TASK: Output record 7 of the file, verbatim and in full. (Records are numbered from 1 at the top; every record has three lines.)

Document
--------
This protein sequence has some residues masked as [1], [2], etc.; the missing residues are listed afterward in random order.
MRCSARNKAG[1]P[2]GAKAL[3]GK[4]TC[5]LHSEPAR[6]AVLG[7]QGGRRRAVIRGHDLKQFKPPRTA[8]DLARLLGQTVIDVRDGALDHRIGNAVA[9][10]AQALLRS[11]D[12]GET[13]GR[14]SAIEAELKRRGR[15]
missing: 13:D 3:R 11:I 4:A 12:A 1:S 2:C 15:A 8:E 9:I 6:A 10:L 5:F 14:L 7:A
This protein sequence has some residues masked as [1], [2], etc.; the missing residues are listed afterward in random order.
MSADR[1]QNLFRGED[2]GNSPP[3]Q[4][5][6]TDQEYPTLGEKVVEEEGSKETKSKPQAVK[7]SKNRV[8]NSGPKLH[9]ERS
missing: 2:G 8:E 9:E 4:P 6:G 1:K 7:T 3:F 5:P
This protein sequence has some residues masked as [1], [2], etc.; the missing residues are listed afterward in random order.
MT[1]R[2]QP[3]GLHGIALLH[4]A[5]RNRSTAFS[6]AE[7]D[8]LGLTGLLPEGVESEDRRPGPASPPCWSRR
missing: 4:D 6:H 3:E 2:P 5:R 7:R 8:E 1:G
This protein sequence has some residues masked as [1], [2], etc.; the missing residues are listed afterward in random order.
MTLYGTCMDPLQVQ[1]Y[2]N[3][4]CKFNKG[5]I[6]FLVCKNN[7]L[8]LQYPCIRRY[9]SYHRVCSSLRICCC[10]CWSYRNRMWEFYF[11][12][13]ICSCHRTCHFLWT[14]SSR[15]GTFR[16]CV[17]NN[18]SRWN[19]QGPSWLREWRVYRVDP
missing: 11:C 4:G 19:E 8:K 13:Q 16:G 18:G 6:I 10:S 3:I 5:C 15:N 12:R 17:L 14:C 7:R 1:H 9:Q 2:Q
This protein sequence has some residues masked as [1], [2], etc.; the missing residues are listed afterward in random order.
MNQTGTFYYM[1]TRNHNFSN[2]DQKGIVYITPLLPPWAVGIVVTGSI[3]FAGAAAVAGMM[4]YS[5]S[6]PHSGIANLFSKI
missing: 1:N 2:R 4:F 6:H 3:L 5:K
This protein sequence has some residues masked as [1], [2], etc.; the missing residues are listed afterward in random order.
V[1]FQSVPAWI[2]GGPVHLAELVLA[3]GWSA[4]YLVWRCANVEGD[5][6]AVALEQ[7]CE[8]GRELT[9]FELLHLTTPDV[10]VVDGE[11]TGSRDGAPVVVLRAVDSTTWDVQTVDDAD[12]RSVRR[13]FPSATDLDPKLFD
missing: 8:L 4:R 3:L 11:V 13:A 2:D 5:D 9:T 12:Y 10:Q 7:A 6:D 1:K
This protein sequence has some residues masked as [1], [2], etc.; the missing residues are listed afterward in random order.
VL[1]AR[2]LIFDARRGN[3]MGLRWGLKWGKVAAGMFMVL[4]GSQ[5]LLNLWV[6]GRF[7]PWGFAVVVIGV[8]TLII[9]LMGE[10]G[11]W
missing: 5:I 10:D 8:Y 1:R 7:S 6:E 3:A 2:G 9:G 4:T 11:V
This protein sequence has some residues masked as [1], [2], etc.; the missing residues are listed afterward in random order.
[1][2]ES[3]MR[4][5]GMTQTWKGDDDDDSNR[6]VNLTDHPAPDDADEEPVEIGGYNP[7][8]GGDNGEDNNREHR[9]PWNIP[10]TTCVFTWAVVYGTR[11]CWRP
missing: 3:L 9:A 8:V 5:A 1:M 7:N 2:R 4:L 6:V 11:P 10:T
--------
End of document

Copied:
This protein sequence has some residues masked as [1], [2], etc.; the missing residues are listed afterward in random order.
VL[1]AR[2]LIFDARRGN[3]MGLRWGLKWGKVAAGMFMVL[4]GSQ[5]LLNLWV[6]GRF[7]PWGFAVVVIGV[8]TLII[9]LMGE[10]G[11]W
missing: 5:I 10:D 8:Y 1:R 7:S 6:E 3:A 2:G 9:G 4:T 11:V